How to turn conflicts into opportunities to strengthen your relationships
I am continuously on the lookout for skills that are so rare in our modern world, yet so useful, that they can be called "superpowers." Thus far, I've identified three such skills:
- Gracefully accepting criticism and learning from it
- Listening well
- Being self-awareI could probably also add being "emotionally intelligent" to the above list.
In this article, we'll explore another "superpower", one closely related to the above. This is the ability to skillfully resolve conflict in relationships.
This third and final article was developed largely from information found on The Gottman Institute website. The first article discusses the importance of understanding other people's "bids for connection," i.e., identifying and responding effectively to their spoken or unspoken, conscious or unconscious, requests to us for support.In my opinion, the first is the most important. If we maintain a full emotional bank account by responding often and positively to the other person's bids (requests for support), serious conflicts will be less likely to develop. This article may be most useful when the relationship is not strong or the issue is potentially divisive.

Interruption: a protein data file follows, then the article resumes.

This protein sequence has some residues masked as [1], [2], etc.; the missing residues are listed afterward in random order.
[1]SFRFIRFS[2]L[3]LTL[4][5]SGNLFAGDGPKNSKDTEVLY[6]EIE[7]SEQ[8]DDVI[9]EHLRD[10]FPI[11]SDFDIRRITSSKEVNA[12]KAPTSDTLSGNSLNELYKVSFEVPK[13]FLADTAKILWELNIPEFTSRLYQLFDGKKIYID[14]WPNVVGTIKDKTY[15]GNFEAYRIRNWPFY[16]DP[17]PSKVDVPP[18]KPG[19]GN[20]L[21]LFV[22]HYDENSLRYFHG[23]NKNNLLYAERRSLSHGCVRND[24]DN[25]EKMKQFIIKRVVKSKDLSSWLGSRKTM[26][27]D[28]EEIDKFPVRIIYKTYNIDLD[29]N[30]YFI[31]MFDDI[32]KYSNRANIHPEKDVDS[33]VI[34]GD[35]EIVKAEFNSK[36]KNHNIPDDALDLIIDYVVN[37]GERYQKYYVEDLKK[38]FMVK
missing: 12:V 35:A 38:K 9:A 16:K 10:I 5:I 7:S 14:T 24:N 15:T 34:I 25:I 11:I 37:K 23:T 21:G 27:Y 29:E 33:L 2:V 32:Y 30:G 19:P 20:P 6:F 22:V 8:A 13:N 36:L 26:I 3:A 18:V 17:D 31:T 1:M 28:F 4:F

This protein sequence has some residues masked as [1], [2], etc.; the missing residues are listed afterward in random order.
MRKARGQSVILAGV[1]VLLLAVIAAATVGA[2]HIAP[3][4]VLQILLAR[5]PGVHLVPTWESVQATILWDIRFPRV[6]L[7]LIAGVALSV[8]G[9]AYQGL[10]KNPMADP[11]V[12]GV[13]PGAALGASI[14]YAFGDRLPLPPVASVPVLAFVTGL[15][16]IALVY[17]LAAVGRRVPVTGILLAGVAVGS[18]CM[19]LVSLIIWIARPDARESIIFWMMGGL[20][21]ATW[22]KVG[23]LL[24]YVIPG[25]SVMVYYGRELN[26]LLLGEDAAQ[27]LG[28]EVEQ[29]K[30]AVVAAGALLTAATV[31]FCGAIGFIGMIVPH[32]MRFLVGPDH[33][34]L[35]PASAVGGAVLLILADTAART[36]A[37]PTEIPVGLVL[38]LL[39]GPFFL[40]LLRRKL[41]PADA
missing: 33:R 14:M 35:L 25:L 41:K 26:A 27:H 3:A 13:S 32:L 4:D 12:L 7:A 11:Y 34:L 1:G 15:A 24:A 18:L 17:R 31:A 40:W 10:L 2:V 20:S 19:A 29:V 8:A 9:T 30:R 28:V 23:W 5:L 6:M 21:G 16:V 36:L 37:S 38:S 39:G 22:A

The second article sprang up from the great wealth of information I uncovered at Gottman.com about how to deal with conflict. In this article, we'll discuss how to apply the principles and frameworks we discussed in that one.
To do so, we're going to build on those frameworks. Next, we'll look at an example of a potential conflict and see how we can use what we've learned to produce better outcomes. But first, let's start by reversing the mistaken beliefs I listed in my last post.
Belief #1: I should never ever feel hurt by someone who cares about me.